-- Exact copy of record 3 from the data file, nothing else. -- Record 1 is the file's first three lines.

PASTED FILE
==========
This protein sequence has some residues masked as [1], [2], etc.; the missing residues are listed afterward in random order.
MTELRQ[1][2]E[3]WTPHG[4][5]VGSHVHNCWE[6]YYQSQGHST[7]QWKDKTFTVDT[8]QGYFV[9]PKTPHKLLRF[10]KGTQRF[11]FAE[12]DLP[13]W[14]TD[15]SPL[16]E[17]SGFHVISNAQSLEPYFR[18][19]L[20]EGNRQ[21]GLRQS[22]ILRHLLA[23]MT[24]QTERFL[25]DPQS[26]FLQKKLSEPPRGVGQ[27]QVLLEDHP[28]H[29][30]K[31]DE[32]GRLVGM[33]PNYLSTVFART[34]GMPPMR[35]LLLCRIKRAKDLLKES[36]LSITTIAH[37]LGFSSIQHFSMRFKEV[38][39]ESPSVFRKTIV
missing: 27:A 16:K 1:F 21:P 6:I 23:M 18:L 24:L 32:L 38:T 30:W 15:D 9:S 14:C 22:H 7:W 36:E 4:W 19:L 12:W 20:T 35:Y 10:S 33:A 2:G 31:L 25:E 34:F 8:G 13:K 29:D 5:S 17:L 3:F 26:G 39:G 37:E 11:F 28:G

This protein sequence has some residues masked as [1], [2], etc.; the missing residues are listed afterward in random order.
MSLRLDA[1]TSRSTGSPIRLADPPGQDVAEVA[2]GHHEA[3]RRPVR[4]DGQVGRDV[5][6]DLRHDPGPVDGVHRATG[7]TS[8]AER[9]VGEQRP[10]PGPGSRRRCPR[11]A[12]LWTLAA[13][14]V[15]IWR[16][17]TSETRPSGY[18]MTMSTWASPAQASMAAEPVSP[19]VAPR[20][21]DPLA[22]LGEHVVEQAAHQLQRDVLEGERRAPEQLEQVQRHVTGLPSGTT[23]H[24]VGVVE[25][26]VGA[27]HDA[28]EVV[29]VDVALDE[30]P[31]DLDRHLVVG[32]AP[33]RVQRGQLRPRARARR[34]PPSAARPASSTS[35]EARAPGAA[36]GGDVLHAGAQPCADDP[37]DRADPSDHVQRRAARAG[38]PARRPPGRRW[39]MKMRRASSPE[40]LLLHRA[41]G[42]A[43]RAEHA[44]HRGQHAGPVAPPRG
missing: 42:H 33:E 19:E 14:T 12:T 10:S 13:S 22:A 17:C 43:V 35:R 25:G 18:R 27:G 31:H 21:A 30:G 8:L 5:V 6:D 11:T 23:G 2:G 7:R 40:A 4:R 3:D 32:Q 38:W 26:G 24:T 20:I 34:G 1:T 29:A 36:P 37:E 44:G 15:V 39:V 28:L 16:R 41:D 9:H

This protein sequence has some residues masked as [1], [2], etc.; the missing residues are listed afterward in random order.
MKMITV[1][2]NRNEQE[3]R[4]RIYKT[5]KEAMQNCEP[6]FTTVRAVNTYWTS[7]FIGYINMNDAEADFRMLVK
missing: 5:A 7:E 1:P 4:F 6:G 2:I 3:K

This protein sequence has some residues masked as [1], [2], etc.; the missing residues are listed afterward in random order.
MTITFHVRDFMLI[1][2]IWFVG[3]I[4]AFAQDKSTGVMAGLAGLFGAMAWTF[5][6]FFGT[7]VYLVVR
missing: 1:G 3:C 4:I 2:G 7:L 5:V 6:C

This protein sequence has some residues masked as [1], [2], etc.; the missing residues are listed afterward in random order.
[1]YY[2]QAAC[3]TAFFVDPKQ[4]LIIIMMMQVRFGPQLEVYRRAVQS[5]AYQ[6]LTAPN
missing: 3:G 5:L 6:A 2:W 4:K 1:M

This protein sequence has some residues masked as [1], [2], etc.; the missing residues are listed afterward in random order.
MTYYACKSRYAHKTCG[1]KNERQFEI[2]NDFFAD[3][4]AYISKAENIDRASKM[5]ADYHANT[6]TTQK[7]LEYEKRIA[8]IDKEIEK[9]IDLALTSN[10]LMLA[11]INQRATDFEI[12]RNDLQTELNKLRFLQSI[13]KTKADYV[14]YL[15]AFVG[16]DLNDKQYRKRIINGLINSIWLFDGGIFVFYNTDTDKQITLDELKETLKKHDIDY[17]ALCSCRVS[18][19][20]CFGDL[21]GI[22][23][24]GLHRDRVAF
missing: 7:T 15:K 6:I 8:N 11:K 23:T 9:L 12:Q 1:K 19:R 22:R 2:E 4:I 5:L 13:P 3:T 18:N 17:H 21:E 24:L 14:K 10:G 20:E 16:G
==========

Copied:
This protein sequence has some residues masked as [1], [2], etc.; the missing residues are listed afterward in random order.
MKMITV[1][2]NRNEQE[3]R[4]RIYKT[5]KEAMQNCEP[6]FTTVRAVNTYWTS[7]FIGYINMNDAEADFRMLVK
missing: 5:A 7:E 1:P 4:F 6:G 2:I 3:K